Superficial skin changes caused by certain fungi (see fungus) that live on the skin, feeding on keratin. Skin responses vary from slight scaling to blistering and marked disruption of the keratin layer (depending on body area and type of fungus), usually in a ring shape. It includes athlete's foot, jock itch, and fungal infections of the body, hands, nails, and scalp. While the last is very contagious, spread of other types depends on susceptibility and predisposing factors (e.g., excessive perspiration). Ringworm is treated with medications applied to the skin or taken orally.
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Ringworm (also called serpigo) is an infection of the skin, characterized by a reddish to brownish raised or bumpy patch of skin that may be lighter in the center, giving the appearance of a “ring.” Contrary to its name, ringworm is not caused by a worm but by parasitic fungi (Dermatophytosis). It can exist anywhere on the body. Depending on its location, it can also be known as tinea pedis or "athlete's foot" when on the feet, tinea cruris or "jock itch" when on the groin area, tinea corporis when on the body, where it is most commonly referred to as ringworm, or tinea capitis when on the scalp.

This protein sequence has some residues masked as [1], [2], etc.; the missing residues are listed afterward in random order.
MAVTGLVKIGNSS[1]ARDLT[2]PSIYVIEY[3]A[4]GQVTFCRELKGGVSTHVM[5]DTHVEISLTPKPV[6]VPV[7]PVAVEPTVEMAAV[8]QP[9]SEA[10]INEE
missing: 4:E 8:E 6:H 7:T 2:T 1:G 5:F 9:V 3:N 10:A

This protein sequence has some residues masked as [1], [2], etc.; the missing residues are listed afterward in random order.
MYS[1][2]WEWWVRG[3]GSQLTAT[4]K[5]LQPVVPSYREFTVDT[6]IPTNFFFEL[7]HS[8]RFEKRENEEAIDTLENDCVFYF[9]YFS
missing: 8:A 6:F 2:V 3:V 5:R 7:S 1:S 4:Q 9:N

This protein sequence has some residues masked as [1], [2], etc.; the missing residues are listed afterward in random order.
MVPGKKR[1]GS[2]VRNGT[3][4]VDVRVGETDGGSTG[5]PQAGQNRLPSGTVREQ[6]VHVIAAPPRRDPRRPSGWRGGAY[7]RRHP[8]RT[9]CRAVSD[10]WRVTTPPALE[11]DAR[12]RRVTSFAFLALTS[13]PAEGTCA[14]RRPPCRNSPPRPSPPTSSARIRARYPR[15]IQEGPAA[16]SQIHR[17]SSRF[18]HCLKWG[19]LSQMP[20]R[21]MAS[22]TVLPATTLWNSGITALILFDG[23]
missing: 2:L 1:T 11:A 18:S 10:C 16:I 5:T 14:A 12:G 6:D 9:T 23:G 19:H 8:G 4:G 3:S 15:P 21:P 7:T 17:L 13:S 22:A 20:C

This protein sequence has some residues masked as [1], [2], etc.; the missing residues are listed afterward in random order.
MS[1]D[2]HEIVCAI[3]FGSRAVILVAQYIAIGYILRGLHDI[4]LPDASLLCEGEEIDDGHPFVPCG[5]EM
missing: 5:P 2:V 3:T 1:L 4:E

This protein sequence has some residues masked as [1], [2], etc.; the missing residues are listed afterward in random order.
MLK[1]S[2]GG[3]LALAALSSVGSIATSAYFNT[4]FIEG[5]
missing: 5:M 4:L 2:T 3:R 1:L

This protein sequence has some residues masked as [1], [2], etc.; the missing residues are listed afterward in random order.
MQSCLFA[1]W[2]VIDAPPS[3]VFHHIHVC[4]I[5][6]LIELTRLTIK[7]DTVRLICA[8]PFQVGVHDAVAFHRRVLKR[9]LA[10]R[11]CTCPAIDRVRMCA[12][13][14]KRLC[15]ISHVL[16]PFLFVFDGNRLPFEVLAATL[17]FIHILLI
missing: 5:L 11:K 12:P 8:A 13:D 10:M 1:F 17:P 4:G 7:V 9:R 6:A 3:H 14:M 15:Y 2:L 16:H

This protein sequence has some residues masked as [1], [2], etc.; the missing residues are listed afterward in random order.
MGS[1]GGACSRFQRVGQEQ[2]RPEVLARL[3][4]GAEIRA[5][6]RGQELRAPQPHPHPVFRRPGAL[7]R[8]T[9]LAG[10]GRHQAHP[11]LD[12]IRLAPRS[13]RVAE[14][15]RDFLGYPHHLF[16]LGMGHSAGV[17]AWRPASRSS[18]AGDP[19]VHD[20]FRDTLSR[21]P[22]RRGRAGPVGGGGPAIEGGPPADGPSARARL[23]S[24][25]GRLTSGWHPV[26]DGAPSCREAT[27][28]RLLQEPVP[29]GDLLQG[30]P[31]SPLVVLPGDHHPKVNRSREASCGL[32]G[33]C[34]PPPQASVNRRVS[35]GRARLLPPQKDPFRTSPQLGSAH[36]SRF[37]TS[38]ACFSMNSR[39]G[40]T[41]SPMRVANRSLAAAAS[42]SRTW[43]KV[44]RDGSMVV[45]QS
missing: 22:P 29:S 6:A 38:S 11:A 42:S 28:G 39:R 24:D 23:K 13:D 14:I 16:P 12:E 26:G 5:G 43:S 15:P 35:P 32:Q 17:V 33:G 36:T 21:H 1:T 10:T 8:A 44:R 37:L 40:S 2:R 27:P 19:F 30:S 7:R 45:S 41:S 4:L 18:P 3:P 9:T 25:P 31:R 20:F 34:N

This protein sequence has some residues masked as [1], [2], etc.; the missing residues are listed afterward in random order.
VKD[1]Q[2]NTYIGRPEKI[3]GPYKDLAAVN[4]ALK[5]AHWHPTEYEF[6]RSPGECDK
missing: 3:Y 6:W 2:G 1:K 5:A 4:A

Fungi are organisms that survive by eating plant or animal material, those that cause parasitic infection (dermatophytes) feed on keratin, the material found in the outer layer of skin, hair, and nails. These fungi thrive best on skin that is moist, hot, and hidden from the light. Together with the other dermatophytosis, up to twenty percent of the population has one of these infections at any given moment.
Ringworm is mildly contagious. Ringworm is also a common infection in domestic animals, especially farm animals, dogs and cats and even small pets like hamsters or guinea pigs. Humans can contract ringworm from these animals as humans are in close contact with them. Chickens may also be a source, due to the dirty conditions in which many poultry live and in which ringworm may thrive. Ringworm can also be caught from other humans, both by direct contact and by prolonged contact with flakes of shed skin (from sharing clothes or from house dust, for instance).
To catch ringworm, you have to be exposed to it and you have to be susceptible. Some people are much more susceptible than others. Those with eczema or other skin problems get ringworm more easily because the protective barrier of the skin's outer layer is less intact. Children are more susceptible before puberty. Some people are genetically predisposed, and can get it easily throughout life.
The best known sign of ringworm in people is the appearance of two or more red raised itchy patches with defined edges, not unlike the herald rash of Pityriasis rosea. These patches are often lighter in the center, taking on the appearance of a ring with hyperpigmentation around the circumference caused by an increase in melanin. If the infected area involves the scalp or beard area, then bald patches may become evident. The affected area may become itchy for periods of time.